The creativity and the talent certainly make working at the YC very exciting. Not everyone can say they’ve had a marching band stroll through their “office”! However, it is the people that make me want to stay. The amazing people I get to share the kitchen with, as well as the amazing people I chat to from across the counter make me look forward to my many days ahead as a YC employee.

(Mi)stakes – Richard Lam on Idiot’s Delight

Richard Lam


It’s the first day of rehearsal. I have the smallest part in a very large play full of very, very talented people. It’s the first time that I, along with the other actors of the current Soulpepper Academy, will be taking the stage alongside Soulpepper veterans. For the past six months they have inspired us and instructed us and (ever so slightly) intimidated us. Technically we’ve already done one show at Soulpepper but this feels different. This one is on the stage, and if the stage does anything, it Creates Importance.

I’m nervous. The show is a gigantic affair – a cast of twenty, plus three musicians to round out the onstage band – and already my overactive and slightly over-caffeinated mind is concocting a hot, sweaty bouquet of worst-case scenarios. In my imagination I see myself being pulled out of the still-smouldering ashes of the Young Centre by a stern, Clint Eastwood-like firefighter. “Son,” he says, slowly, brushing ash off my shirt with one hand and crushing a lump of coal into a diamond with the other, “what exactly happened here?” And I hear my smoke-singed voice reply “I…I turned on the kettle and the coffeemaker at the same time.” The assembled firefighters gasp in horror, an outraged woman covers her young daughter’s ears, and Clint Eastwood just stares, his disappointment cutting deeper than any physical pain ever could. What I’m saying is the stakes felt high. It looked like a bunch of people around a table reading a play, but at any moment someone could make a mistake so terrible that the theatre would be destroyed.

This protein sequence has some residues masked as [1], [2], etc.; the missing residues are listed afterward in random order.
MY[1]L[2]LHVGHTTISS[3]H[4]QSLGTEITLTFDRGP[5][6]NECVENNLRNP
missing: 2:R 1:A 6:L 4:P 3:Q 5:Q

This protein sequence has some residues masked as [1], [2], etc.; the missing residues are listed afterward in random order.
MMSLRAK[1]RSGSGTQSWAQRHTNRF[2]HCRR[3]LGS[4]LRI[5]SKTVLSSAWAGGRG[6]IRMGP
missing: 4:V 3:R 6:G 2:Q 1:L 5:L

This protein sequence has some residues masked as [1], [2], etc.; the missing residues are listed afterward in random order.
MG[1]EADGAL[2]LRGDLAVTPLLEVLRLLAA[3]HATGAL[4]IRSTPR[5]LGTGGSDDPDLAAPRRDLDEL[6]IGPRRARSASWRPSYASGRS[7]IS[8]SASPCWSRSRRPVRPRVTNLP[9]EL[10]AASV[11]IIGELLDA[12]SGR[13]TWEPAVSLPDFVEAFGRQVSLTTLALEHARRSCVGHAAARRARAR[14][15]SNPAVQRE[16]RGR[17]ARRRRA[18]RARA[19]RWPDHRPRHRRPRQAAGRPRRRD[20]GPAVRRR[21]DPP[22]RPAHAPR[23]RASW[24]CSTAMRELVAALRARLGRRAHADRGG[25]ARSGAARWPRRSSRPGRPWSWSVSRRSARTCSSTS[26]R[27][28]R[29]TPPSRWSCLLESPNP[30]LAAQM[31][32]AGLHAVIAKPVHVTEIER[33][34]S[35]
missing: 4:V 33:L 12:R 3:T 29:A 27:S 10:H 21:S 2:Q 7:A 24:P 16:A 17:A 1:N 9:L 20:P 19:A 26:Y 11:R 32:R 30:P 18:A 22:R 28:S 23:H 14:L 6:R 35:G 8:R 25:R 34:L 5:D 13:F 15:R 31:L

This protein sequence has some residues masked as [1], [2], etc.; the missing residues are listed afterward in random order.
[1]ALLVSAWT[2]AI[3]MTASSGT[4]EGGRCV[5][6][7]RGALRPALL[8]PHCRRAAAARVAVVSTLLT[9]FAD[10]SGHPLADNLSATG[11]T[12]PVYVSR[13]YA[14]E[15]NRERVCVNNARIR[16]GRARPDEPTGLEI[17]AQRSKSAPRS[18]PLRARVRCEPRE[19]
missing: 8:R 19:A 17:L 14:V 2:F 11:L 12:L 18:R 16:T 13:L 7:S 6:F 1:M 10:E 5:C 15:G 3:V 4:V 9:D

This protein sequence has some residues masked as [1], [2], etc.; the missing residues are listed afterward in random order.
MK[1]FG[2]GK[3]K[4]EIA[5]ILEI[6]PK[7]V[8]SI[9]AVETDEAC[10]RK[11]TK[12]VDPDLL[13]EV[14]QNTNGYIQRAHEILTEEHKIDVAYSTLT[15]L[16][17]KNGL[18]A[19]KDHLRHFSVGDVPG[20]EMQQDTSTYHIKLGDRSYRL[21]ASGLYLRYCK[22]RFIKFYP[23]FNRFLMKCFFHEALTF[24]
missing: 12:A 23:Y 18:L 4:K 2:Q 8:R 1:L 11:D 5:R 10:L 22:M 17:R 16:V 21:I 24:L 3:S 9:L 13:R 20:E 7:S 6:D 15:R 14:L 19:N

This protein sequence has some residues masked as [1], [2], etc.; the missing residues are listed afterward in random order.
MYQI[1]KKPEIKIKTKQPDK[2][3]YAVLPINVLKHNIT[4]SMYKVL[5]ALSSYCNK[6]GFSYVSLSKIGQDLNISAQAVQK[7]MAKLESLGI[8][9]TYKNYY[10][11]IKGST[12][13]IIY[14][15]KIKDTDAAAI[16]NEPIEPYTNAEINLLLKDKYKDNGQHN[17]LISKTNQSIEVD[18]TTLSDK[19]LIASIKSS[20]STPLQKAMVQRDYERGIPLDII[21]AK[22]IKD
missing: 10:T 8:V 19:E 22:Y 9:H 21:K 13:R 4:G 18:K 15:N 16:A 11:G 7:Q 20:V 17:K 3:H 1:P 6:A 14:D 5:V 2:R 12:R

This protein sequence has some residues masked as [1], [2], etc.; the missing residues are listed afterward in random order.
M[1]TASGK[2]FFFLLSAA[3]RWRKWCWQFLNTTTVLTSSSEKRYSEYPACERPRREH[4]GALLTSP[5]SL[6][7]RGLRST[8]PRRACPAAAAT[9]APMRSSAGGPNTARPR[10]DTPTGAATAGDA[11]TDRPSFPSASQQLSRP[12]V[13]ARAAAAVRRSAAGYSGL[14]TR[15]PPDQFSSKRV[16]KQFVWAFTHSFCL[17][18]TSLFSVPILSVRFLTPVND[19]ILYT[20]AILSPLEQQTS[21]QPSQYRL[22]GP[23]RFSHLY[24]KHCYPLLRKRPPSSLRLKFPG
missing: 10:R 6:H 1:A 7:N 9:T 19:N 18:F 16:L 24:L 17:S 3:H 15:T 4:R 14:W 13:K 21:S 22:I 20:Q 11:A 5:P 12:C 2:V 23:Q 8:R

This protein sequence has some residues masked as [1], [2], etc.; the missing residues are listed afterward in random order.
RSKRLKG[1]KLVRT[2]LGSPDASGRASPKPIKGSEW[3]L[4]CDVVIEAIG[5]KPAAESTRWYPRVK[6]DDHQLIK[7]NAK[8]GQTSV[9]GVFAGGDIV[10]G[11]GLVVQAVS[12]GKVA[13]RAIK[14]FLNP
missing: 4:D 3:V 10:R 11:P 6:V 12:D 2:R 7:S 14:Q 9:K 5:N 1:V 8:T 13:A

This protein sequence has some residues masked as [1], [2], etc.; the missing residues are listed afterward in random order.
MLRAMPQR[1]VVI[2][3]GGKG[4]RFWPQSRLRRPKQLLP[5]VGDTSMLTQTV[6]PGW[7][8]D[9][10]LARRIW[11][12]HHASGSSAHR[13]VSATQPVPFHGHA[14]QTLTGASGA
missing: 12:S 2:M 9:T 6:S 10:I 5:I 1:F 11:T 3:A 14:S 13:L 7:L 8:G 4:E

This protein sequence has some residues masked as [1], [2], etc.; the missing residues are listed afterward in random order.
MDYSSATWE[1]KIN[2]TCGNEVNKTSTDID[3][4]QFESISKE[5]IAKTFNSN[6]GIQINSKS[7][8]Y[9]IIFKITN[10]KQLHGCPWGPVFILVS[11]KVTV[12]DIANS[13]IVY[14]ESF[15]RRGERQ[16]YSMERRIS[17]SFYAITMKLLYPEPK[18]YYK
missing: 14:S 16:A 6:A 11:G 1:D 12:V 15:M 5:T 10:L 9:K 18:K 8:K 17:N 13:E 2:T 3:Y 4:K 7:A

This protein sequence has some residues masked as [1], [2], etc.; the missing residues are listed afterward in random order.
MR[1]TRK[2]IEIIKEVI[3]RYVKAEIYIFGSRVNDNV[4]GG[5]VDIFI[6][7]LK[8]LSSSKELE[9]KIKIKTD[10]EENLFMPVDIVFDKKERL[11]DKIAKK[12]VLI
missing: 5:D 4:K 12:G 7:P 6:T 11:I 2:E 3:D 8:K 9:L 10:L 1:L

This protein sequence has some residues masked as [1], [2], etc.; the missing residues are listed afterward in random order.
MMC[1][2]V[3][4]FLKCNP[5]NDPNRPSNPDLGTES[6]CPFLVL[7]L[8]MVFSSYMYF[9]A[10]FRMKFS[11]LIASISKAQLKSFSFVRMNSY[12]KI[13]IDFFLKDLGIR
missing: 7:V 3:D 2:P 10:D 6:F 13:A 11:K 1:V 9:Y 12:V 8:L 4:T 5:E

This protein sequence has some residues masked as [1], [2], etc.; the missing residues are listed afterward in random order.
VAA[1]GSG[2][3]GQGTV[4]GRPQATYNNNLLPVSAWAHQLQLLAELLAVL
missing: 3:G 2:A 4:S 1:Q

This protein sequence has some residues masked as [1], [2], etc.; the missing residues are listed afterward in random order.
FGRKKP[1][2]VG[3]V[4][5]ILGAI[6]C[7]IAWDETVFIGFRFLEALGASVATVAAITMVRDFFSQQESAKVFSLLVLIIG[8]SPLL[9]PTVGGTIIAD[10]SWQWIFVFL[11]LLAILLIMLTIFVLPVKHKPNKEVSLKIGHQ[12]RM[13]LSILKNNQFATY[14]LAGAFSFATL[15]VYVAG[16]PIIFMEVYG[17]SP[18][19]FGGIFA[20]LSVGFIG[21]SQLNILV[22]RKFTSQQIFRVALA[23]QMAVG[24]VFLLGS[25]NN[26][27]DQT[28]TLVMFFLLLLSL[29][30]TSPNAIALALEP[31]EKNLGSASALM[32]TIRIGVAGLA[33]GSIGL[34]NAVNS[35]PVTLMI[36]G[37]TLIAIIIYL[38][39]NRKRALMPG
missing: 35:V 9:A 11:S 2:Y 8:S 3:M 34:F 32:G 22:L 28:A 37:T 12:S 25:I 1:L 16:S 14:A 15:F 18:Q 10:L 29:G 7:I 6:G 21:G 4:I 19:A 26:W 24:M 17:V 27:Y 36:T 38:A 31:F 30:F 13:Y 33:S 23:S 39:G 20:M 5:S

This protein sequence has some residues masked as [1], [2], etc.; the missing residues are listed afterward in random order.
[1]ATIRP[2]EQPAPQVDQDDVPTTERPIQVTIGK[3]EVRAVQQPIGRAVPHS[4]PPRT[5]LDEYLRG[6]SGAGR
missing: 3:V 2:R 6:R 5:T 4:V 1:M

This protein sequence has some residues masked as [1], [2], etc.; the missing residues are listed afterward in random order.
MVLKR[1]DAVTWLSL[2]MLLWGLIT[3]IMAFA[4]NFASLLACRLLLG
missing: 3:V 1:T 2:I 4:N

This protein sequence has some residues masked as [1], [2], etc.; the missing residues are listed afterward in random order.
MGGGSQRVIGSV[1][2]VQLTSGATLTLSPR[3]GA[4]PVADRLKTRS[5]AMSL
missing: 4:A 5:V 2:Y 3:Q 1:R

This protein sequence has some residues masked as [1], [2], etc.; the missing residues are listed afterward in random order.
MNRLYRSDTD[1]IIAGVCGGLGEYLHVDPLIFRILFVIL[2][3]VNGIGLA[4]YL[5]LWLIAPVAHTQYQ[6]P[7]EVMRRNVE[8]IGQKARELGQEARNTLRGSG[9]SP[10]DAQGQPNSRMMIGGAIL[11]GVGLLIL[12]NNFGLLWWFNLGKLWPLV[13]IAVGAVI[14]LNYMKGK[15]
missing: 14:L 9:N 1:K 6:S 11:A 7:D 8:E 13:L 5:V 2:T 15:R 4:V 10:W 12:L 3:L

The first mistake came about an hour later.


It’s an hour later. The first read of the play is humming along. What’s really coming across is the sharpness of Robert E. Sherwood’s dialogue – the ideas in the play are crisp and tight, and the veteran cast is tackling those ideas right out of the gate like a football team waiting at a gate to immediately tackle things that come out of that gate (I skipped simile class in high school). I am extremely impressed by the accents. Idiot’s Delight takes place in an Italian luxury hotel immediately before start of World War II. Sherwood’s characters are a grab bag of nationalities; as tensions increase among the nations of Europe, tensions between the characters increase in microcosm. Playing a part with an accent is rarely effortless for an actor, and this play calls for Russian, German, Italian, French, English, and American voices. The cast dives in headfirst, and the effect is electric.

We come to the introduction of Diego Matamoros’ character, an enigmatic arms dealer with a German surname and a French accent. The character is supposed to command the room and Diego’s voice rings out simply and clearly with his first line, precisely accented. I watched Soulpepper’s production of Angels in America three times, which is about 21 hours of watching Diego command rooms, there was no doubt in my mind that Diego could command a room, but I didn’t expect it on his first line in his first read, chalk one up for Diego. The read sears along at a tight pace – and then it happens.

In the script, the line is “where are our rooms”. Now that seems like a fairly innocent line, but there are a lot  of “R” sounds in there, and as a hapless Anglophone who suffered through 10 years of mediocre west coast public school French classes and who has two “R” sounds in his own name, I can tell you that those French “R” sounds can really ruin your day. Maybe Diego is caught up in the momentum of the part, or maybe he had just used up his good karma for the week, because he tries to say “where are our rooms” but instead says something more like “WherCHHHRRRCCHHKKHCHCHHHRKRKRRRCH

This is not just a little hiccup in Diego’s line, this is the Hindenburg. He sounds like he needs serious medical attention. There is a cavernous silence in the room, in which the echo of his demonic noise seems to live for an eternity, and then the entire cast and crew laughs so hard I think someone actually dies. When the dust settles Diego looks slyly around the room and says, in a perfect deadpan, “Why don’t I take that line again?” And the cast laughs, and eases their way back into the read, and we continue on with smiles on our faces.